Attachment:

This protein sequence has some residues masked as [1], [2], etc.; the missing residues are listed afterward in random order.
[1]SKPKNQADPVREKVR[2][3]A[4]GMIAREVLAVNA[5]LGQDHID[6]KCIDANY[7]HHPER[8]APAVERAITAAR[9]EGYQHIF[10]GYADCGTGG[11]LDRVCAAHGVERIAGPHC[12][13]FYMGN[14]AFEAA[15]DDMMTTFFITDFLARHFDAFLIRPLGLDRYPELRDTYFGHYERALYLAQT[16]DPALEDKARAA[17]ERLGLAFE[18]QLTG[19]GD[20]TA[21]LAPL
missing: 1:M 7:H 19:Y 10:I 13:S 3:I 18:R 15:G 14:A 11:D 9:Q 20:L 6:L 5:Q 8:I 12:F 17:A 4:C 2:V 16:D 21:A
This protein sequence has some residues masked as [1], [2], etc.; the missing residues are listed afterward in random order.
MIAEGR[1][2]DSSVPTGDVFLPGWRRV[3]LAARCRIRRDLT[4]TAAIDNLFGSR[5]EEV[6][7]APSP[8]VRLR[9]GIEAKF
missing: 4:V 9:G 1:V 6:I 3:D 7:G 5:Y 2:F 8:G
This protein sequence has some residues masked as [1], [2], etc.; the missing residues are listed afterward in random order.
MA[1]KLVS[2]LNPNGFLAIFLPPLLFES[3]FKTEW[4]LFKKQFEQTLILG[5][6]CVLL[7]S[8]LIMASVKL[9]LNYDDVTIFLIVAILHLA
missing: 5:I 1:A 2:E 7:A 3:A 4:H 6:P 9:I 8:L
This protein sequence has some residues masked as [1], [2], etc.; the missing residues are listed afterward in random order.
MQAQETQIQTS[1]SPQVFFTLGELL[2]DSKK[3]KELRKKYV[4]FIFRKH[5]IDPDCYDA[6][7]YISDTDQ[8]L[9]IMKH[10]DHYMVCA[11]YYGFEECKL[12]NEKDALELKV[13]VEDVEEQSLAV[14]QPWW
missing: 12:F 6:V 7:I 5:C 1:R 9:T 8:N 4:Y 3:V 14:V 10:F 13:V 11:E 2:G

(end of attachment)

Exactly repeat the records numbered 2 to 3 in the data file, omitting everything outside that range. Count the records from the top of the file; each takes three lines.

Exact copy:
This protein sequence has some residues masked as [1], [2], etc.; the missing residues are listed afterward in random order.
MIAEGR[1][2]DSSVPTGDVFLPGWRRV[3]LAARCRIRRDLT[4]TAAIDNLFGSR[5]EEV[6][7]APSP[8]VRLR[9]GIEAKF
missing: 4:V 9:G 1:V 6:I 3:D 7:G 5:Y 2:F 8:G
This protein sequence has some residues masked as [1], [2], etc.; the missing residues are listed afterward in random order.
MA[1]KLVS[2]LNPNGFLAIFLPPLLFES[3]FKTEW[4]LFKKQFEQTLILG[5][6]CVLL[7]S[8]LIMASVKL[9]LNYDDVTIFLIVAILHLA
missing: 5:I 1:A 2:E 7:A 3:A 4:H 6:P 9:I 8:L